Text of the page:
By Ravi Venkatesan
Starting tomorrow, an estimated 16,000 companies will finally have to start discharging their corporate social responsibility (CSR) as per the new Companies Act, 2013. If most companies actually comply with the requirement of spending 2% of their profits on CSR, an estimated Rs20,000 crore and substantial expertise will flow to the social sector.
This tidal wave is both an opportunity and a challenge. Clearly, the funding will be of immense help given the ocean of needs in India. However, there is also a high risk of money being misspent and stolen. India has nearly three million NGOs. However, many are fraudulent and even many genuine NGOs do not have the capacity to absorb substantial funds.
On the flip side, the vast majority of companies, even otherwise-sophisticated and well-intentioned ones with a long tradition of philanthropy, do not have much of a clue about how to put their money and talent to good use. They often confuse CSR with charity and end up practicing “chequebook philanthropy” — which is simply writing cheques for random requests without any real strategy and, therefore, with very little sustainable impact. Unfortunately, many other companies are busy finding all the loopholes that will enable them to evade their responsibility.
Given this backdrop, how do you approach CSR sensibly?
First, it’s important to realise that CSR isn’t just about compliance with a new Act. It is strategic. Done well, CSR contributes to building corporate reputation and trust. This is critical because trust in businesses is very low, and people are disgusted with corrupt business practices and crony capitalism.
CSR is also a fantastic way of engaging employees. There is a growing desire among educated people to “give back” to society, and a company’s social initiatives are an excellent outlet for this desire.
Working on tough social challenges is also a good way of rounding out rising leaders, and companies that develop a reputation for doing well and doing good are able to better attract talent. Finally, CSR projects can be an important source of innovation.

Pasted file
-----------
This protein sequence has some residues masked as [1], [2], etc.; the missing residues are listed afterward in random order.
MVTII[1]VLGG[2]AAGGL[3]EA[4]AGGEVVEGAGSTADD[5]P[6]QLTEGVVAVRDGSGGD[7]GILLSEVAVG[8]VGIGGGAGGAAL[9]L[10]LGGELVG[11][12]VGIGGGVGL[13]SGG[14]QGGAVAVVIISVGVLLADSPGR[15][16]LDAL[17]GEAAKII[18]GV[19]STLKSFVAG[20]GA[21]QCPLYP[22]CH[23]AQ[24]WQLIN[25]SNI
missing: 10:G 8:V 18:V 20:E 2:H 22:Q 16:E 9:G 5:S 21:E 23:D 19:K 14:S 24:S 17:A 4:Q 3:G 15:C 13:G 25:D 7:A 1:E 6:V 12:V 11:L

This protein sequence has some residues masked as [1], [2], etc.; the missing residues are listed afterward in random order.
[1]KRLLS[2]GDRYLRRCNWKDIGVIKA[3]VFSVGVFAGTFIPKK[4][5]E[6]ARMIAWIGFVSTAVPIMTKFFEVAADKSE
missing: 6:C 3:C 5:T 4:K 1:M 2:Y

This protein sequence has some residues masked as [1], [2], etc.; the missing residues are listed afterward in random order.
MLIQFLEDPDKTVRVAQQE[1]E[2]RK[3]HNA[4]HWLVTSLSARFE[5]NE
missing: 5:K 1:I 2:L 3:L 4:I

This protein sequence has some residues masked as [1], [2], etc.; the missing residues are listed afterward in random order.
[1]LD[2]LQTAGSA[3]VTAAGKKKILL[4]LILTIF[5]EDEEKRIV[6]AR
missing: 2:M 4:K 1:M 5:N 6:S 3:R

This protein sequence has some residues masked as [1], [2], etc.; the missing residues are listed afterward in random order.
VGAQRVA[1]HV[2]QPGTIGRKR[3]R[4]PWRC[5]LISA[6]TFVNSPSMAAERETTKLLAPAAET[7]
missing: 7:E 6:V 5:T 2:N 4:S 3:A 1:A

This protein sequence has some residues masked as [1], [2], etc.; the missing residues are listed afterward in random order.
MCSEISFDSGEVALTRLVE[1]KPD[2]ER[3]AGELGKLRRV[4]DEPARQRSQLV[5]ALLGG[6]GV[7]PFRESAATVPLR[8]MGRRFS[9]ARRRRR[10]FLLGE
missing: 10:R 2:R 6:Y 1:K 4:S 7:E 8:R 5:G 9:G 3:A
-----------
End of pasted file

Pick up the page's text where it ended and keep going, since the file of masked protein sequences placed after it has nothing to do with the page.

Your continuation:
Microsoft’s work in digital literacy has not only helped nearly 40 million children, it has also inspired product innovations such as Multipoint Server that enables many children to concurrently share a single PC.
Similarly, Hindustan Unilever’s work in rural markets has resulted in the Shaktiamma rural distribution model that today drives 10% or more of the company’s revenues.
Second, it is critical to have the right leadership for your CSR work. The new Act specifies that a company must set up a board committee to oversee CSR with at least one independent director on it.
This is mandatory, but insufficient. You also need to appoint a credible leader who will help shape your CSR strategy, evangelise this to employees, build external partnerships and communicate the impact being created. This cannot be accomplished by a junior manager tucked away deep in the HR department. It has to be a capable leader, well regarded in the organisation and with ready access to the CEO and senior leaders of the company.
It is equally important to pick the areas of focus for your CSR work. Investing in vocational training or literacy in communities around the company’s facilities is an obvious area.
Picking areas adjacent to your core business has great merit because these have the greatest potential to sustain. So, if you are Nestle or ITC, initiatives that help farmers is natural.
However, there are a number of desperately underfunded and important areas that are important to consider, for instance, support for performing arts or support for NGOs that are working on human rights or governance. This is a uniquely opportune time to imaginatively create a portfolio of areas where you want to have impact.
The most important thing, though, is to graduate from chequebook philanthropy to impact investing. Your company is going to be spending 2% of its pretax profits. This is a big deal and needs to be approached with the rigour of a venture capitalist. You need to have a disciplined approach with clear criteria for making grants to the most deserving non-profits.
Mutual expectations and impact metrics must be documented in a simple but stringent MoU. There must be a good process for involving employees to work with each grantee to help build capacity in specific areas like finance, IT or marketing.
Finally, there must be a disciplined annual review of each grantee as well as the whole portfolio that drives necessary course correction.
Instead of seeing CSR as an onerous imposition and a 2% tax, see it instead as a 2% investment in building corporate reputation, employee engagement and innovation. Real CSR not only renews the implicit licence to operate given by society to your company, it helps create a functioning society that we can all live in.
The writer, former chairman of Microsoft India, is chairman of Social Venture Partners India